Advanced search options

Advanced Search Options 🞨

Browse by author name (“Author name starts with…”).

Find ETDs with:

in
/  
in
/  
in
/  
in

Written in Published in Earliest date Latest date

Sorted by

Results per page:

Dates: Last 2 Years

You searched for +publisher:"Temple University" +contributor:("Tuma, Ronald F."). One record found.

Search Limiters

Last 2 Years | English Only

No search limiters apply to these results.

▼ Search Limiters


Temple University

1. Gentile, Taylor Arthur. Investigations into the Role of Orexin (Hypocretin) and Dynorphin in Drug Seeking, Reinforcement, and Withdrawal.

Degree: PhD, 2018, Temple University

Biomedical Sciences

Psychostimulant dependence remains a major health and economic problem, leading to premature death and costing $181 billion annually in health care, crime, and lost productivity costs. Currently, no pharmacotherapies are available to effectively treat psychostimulant dependence. Psychostimulants cause changes in neural circuits involved in reward and affect, but addiction neurocircuitry is incompletely understood and new targets for therapeutic intervention are needed. Lateral hypothalamic orexins (hypocretins) have been shown to have functional roles in arousal, reward processing, attention, motivation, and impulsivity. The opioid peptide dynorphin, co-localized with orexin, has critical roles in producing negative affective emotion states through interactions with, among others, stress circuitry. Orexin-dynorphin neurons project to neural substrates governing positive and negative motivated behavior, including the bed nucleus of the stria terminalis (BNST), amygdala, locus coeruleus and ventral tegmental area (VTA). Orexin and dynorphin modulate post-synaptic membrane activity through opposing signaling mechanisms; while orexins bind to predominantly excitatory orexin-1 and -2 G-protein coupled receptors, dynorphins bind to predominantly inhibitory G-protein coupled kappa opioid receptors (KORs). Multiple psychopathologies, including anxiety and substance abuse disorders, are characterized in part by alterations in orexin-dynorphin signaling. While these peptides have been shown to co-localize within single presynaptic vesicles and exert opposing effects on post-synaptic membrane potentials, the utility of producing oppositely-behaving peptides and the implications on psychopathologies remains unknown. The present studies were conducted to explore the role of orexin and dynorphin activity in cocaine’s rewarding effects as well as the negative effects of withdrawal. To accomplish this, we measured 1. Effects of orexin and cocaine administration on impulsive behaviors that increase the likelihood of psychostimulant addiction, using 5-choice serial reaction time task in concert with systemic and site directed pharmacology. 2. Effects of orexin and dynorphin on motivation for cocaine administration and intracranial self-stimulation. Using immunohistochemistry, ultrasonic vocalizations, and fast scan cyclic voltammetry we explored possible dopaminergic mechanisms of orexin and dynorphin contributions to reward. Lastly 3. Effects of orexin, dynorphin and chronic cocaine on withdrawal-induced anhedonia using intracranial self-stimulation, elevated plus maze, and correlations with immunohistochemistry and plasma corticosterone levels to explore further mechanisms. The results of this dissertation support our hypothesis that orexin receptor activity contributes to cocaine-induced impulsivity, motivation to self-administer cocaine and the reinforcing effects of psychostimulants. Dynorphin activity contributes to anhedonia and anxiety seen during drug abstinence after chronic exposure. Orexin and…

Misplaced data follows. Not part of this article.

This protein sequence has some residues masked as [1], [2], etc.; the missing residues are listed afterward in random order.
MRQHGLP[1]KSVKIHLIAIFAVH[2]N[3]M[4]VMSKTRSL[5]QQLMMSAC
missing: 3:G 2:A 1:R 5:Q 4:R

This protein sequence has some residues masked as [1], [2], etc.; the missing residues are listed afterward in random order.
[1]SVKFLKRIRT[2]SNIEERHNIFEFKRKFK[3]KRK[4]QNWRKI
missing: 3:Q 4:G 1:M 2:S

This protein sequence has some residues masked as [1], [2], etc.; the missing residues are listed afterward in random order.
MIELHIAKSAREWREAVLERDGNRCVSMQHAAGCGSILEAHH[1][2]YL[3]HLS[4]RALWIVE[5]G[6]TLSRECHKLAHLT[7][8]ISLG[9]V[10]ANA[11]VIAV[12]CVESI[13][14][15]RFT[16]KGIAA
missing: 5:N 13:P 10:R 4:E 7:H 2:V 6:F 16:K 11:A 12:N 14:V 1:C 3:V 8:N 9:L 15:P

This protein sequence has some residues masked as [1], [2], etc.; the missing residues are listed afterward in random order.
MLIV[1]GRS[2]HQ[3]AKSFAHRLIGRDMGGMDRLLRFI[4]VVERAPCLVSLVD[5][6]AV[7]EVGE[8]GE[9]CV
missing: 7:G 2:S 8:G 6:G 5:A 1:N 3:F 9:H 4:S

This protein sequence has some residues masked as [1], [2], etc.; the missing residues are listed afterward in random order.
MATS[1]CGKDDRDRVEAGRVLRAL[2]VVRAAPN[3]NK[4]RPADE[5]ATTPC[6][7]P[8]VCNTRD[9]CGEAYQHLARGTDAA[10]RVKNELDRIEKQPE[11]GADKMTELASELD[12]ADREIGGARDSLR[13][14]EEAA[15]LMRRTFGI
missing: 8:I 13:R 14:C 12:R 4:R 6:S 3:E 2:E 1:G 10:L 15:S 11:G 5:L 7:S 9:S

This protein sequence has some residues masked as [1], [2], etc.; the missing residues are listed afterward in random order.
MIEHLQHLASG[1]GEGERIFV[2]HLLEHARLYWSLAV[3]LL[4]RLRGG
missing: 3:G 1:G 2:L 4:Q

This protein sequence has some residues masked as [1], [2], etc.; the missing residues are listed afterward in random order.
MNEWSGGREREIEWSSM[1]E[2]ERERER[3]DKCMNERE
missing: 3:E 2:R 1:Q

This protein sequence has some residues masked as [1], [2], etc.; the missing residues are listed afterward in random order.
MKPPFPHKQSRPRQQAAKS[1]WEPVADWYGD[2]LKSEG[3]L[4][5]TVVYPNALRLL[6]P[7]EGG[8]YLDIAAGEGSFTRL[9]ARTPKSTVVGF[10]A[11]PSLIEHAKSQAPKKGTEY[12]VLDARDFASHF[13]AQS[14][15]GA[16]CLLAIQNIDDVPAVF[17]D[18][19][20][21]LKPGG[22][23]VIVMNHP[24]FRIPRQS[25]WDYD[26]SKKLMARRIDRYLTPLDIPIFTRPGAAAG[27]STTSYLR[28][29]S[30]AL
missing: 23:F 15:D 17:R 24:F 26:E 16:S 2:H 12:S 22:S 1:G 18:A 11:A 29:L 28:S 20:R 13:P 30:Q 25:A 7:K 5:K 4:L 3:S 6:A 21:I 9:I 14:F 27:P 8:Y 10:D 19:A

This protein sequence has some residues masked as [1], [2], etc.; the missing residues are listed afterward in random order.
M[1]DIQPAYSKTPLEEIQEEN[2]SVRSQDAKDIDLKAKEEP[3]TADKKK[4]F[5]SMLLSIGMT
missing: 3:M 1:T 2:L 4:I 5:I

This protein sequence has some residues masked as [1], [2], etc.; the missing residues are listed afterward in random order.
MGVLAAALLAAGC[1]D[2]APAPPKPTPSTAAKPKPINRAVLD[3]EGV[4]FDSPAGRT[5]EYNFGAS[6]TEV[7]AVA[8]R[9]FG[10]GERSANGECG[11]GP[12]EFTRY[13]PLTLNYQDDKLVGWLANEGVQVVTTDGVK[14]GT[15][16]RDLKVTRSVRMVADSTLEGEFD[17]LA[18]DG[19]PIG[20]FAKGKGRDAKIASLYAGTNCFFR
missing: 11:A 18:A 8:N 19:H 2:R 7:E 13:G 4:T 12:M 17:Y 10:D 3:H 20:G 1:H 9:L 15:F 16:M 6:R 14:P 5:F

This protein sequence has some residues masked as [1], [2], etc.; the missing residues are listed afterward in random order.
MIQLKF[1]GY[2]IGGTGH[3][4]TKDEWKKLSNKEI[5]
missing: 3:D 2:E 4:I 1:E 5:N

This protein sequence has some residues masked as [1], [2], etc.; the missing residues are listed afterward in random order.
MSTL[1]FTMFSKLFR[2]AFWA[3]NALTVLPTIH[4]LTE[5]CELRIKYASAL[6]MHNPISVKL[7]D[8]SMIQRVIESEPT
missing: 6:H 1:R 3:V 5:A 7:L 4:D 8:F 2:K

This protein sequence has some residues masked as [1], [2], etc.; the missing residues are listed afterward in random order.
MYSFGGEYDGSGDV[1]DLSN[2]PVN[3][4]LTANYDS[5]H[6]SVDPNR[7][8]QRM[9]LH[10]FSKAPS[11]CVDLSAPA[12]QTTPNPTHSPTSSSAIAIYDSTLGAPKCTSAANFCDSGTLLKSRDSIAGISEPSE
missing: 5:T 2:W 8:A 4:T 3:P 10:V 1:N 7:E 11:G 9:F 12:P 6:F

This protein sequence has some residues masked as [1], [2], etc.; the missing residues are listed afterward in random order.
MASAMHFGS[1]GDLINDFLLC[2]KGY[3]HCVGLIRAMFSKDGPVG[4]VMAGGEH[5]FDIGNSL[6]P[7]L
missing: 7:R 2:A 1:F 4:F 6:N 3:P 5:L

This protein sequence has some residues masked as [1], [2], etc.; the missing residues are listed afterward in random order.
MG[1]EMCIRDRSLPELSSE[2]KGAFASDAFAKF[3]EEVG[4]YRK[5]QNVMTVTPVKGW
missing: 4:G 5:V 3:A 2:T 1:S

Advisors/Committee Members: Muschamp, John W;, Ward, Sara J., Tuma, Ronald F. (Ronald Franklin), Rawls, Scott M., Kang, Shin, Liu-Chen, Lee-Yuan, España, Rodrigo;.

Subjects/Keywords: Neurosciences; Behavioral sciences; Pharmacology;

Record DetailsSimilar RecordsGoogle PlusoneFacebookTwitterCiteULikeMendeleyreddit

APA · Chicago · MLA · Vancouver · CSE | Export to Zotero / EndNote / Reference Manager

APA (6th Edition):

Gentile, T. A. (2018). Investigations into the Role of Orexin (Hypocretin) and Dynorphin in Drug Seeking, Reinforcement, and Withdrawal. (Doctoral Dissertation). Temple University. Retrieved from http://digital.library.temple.edu/u?/p245801coll10,507530

Chicago Manual of Style (16th Edition):

Gentile, Taylor Arthur. “Investigations into the Role of Orexin (Hypocretin) and Dynorphin in Drug Seeking, Reinforcement, and Withdrawal.” 2018. Doctoral Dissertation, Temple University. Accessed October 16, 2019. http://digital.library.temple.edu/u?/p245801coll10,507530.

MLA Handbook (7th Edition):

Gentile, Taylor Arthur. “Investigations into the Role of Orexin (Hypocretin) and Dynorphin in Drug Seeking, Reinforcement, and Withdrawal.” 2018. Web. 16 Oct 2019.

Vancouver:

Gentile TA. Investigations into the Role of Orexin (Hypocretin) and Dynorphin in Drug Seeking, Reinforcement, and Withdrawal. [Internet] [Doctoral dissertation]. Temple University; 2018. [cited 2019 Oct 16]. Available from: http://digital.library.temple.edu/u?/p245801coll10,507530.

Council of Science Editors:

Gentile TA. Investigations into the Role of Orexin (Hypocretin) and Dynorphin in Drug Seeking, Reinforcement, and Withdrawal. [Doctoral Dissertation]. Temple University; 2018. Available from: http://digital.library.temple.edu/u?/p245801coll10,507530

.